The Back Story: Brooks Koepka's Scotty Cameron putter

Brooks Koepka's Scotty Cameron T10 Select Newport putter Christopher Hanewinckel-USA TODAY Sports

The Back Story: Brooks Koepka's Scotty Cameron putter

Equipment

The Back Story: Brooks Koepka's Scotty Cameron putter

SOUTHAMPTON, N.Y. – Brooks Koepka has won back-to-back U.S. Opens using the same Scotty Cameron putter, a T10 Select Newport 2 prototype. Cameron, Titleist’s master craftsman for putters, has for decades made Newport 2 putters, which are traditional heel-toe weighted blades. Koepka’s has a few unique features, but it is similar in many ways to the Select Newport putters available at retail.

Cameron said Koepka’s putter is 35 inches long and has a 70-degree lie angle with 3.5 degrees of loft. Those specifications are exactly what can be found as the stock measurements for today’s Select Newport 2, but Koepka’s feels heavier when swung. When he started using the putter, the swing weight was D6, but today it has heavier weights in the sole and is closer to D9.

Aesthetically, Koepka’s putter has a single white alignment line while the retail model has a black line, but the most visible difference between Koepka’s putter and the retail club is the insert.

Brooks Koepka's Scotty Cameron putter

Brooks Koepka’s Scotty Cameron putter (Scotty Cameron)

Beryllium copper putters were popular several years ago, and some players used beryllium nickel. Cameron said he researched the materials, and while some brands claimed they were extremely soft, they actually are very hard.

“The putters were super hard, but they had a soft feel from the ball that people played back then,” Cameron said. “I don’t like to use plastics or rubber in putters because in the sun those materials can get crispy and crack, so I looked up some of the softest metal-type materials and it turned out to be tellurium copper. It’s made from 12 different alloys to create this super-soft copper. No one at the time had heard of tellurium, but everyone was into beryllium nickel and beryllium copper, so I took the name Teryllium and called and got a trademark on it.”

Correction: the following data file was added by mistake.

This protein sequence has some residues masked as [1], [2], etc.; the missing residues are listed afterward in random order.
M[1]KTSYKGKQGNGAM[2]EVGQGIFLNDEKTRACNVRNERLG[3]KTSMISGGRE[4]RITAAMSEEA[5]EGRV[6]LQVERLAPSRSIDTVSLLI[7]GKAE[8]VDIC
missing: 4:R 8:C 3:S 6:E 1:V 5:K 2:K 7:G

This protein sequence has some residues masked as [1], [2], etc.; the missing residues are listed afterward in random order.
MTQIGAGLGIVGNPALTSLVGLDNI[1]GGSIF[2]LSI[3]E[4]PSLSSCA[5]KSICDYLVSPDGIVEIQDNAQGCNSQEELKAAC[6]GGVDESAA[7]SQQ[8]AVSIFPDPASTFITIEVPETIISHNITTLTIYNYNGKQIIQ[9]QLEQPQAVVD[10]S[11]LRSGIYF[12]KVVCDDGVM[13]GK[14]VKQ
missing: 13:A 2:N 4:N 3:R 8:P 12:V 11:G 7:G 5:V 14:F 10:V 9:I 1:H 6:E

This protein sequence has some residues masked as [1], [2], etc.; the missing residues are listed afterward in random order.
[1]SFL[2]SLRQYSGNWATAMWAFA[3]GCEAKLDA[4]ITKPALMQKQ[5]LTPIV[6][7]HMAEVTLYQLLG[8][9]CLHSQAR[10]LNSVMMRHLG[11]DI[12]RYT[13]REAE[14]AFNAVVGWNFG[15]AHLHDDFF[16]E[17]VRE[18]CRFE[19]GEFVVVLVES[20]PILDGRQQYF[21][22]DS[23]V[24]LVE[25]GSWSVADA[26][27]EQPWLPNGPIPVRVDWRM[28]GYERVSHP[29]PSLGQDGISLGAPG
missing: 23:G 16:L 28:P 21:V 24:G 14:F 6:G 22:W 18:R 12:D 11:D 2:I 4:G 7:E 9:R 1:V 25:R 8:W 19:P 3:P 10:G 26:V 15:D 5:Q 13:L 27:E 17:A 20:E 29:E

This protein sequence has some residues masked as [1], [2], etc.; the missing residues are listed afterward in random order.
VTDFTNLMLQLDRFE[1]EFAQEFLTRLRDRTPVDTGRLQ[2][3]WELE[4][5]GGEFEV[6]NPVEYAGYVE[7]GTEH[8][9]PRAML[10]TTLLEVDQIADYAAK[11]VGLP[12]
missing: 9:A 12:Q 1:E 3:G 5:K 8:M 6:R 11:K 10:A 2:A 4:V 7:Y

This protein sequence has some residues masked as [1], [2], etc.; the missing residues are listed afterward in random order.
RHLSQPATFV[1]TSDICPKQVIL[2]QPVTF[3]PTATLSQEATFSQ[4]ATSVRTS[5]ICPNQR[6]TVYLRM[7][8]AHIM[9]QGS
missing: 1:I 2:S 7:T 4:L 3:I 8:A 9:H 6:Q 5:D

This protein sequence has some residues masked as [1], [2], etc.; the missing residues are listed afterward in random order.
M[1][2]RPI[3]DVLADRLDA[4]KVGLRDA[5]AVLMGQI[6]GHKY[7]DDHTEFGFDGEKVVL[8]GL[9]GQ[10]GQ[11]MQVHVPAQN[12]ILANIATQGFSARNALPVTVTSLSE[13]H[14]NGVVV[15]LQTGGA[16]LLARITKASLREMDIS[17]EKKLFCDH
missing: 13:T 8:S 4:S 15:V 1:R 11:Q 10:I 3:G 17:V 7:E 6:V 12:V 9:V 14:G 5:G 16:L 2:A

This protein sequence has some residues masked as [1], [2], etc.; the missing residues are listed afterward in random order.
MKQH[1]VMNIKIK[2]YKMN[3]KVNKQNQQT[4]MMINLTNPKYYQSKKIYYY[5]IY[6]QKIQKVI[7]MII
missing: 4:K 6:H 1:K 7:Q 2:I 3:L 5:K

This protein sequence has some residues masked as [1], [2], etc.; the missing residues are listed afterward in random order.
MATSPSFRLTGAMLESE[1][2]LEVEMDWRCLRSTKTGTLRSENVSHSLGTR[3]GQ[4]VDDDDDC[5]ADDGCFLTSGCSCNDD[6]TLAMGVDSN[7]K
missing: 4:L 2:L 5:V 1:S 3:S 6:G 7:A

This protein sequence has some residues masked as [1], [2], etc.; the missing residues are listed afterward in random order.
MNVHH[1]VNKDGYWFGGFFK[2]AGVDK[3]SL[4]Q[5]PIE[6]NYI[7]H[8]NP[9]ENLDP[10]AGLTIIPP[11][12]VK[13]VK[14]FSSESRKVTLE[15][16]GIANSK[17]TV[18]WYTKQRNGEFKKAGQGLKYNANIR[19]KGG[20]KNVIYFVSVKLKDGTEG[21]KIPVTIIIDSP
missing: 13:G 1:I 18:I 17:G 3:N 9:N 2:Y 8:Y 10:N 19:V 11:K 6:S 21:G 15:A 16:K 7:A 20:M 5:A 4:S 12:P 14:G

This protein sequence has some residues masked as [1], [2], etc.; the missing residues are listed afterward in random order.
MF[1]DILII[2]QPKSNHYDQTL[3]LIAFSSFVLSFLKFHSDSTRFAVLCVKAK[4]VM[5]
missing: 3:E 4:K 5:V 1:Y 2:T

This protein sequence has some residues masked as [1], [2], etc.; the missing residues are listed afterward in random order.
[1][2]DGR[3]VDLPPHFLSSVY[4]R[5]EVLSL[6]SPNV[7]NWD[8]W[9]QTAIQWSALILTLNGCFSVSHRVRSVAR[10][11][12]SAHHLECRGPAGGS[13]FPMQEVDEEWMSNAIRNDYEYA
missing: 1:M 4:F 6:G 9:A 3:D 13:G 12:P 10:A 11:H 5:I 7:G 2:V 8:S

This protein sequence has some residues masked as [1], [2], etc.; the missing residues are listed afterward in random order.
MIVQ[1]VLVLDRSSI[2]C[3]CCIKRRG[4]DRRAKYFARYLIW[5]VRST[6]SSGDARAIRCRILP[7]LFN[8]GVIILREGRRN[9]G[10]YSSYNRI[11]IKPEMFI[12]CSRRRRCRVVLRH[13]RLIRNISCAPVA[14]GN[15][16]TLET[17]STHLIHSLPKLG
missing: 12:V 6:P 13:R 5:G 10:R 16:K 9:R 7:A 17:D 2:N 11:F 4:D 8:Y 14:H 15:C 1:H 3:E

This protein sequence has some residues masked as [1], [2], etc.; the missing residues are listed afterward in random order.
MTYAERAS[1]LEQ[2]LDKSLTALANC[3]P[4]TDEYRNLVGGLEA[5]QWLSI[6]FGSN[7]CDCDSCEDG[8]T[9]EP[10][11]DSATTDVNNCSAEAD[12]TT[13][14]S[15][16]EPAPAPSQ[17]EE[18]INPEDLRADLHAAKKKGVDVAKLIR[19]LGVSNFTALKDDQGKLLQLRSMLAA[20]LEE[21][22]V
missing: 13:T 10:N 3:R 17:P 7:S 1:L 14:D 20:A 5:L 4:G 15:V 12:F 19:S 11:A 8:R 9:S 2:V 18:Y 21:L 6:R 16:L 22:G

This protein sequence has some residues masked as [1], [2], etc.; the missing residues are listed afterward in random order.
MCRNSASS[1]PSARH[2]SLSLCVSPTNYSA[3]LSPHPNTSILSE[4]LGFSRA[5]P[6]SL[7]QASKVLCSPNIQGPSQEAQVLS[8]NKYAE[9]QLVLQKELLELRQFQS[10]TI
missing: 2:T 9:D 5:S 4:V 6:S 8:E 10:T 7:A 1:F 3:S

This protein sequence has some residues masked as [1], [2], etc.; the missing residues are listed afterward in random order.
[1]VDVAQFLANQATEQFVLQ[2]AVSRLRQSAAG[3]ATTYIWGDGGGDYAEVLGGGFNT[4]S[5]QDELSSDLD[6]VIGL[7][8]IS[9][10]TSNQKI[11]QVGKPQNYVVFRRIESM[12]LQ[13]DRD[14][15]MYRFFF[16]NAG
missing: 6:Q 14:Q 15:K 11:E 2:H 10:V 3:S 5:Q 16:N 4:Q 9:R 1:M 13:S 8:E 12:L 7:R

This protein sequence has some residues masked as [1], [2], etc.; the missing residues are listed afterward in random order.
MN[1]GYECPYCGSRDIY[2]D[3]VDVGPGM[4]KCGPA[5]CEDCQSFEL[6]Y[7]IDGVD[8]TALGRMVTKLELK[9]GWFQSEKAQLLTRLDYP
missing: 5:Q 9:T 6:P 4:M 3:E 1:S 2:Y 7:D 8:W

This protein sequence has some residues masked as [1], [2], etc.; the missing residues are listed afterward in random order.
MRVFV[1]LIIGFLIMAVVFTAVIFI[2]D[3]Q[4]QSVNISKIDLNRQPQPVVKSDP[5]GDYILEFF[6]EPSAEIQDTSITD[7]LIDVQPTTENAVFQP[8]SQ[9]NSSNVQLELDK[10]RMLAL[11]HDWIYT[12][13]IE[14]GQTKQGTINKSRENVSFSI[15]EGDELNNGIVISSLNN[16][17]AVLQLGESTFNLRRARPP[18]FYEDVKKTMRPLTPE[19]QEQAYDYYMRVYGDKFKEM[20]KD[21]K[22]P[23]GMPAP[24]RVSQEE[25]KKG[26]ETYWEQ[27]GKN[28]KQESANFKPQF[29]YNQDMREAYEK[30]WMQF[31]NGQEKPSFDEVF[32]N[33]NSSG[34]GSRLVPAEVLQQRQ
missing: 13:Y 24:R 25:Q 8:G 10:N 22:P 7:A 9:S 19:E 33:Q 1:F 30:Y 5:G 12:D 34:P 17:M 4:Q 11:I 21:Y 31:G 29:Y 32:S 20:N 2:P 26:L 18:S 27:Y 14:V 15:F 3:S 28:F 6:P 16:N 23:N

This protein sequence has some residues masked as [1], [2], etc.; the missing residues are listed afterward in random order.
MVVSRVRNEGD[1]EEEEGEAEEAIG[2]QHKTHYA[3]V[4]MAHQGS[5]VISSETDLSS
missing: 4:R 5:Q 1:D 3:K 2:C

In Koepka’s putter, the T10 in the name stands for the 10th year of Cameron using Teryllium inserts in putters made for tour players, and even though Koepka has used his putter to win two U.S. Opens, there is a more-famous Teryllium-insert putter out there. Tiger Woods won the 1997 Masters, his first major, using a Scotty Cameron TeI3 Newport that featured a Teryllium insert.

Brooks Koepka's Scotty Cameron putter

The insert in Koepka’s putter is held in place by three button-back screws. (Rob Carr/Getty Images)

The insert in Koepka’s putter is positioned over a layer of vibration-dampening material and is held in place by three screws in the back of the head. The button-back screws are positioned in the middle of the three red dots on the back of the head that are commonly called cherry bombs.

The 303 stainless steel face insert in today’s retail Select Newport also covers a vibration dampening layer, but it is held in place by four small screws that do not cover the cherry bombs.

Koepka has dabbled with other Scotty Cameron putters for short periods of time since he turned pro, but the T10 Select Newport 2 has been in his bag for the past several seasons. And now that he’s won two U.S. Opens with it, don’t look for it to go away any time soon.

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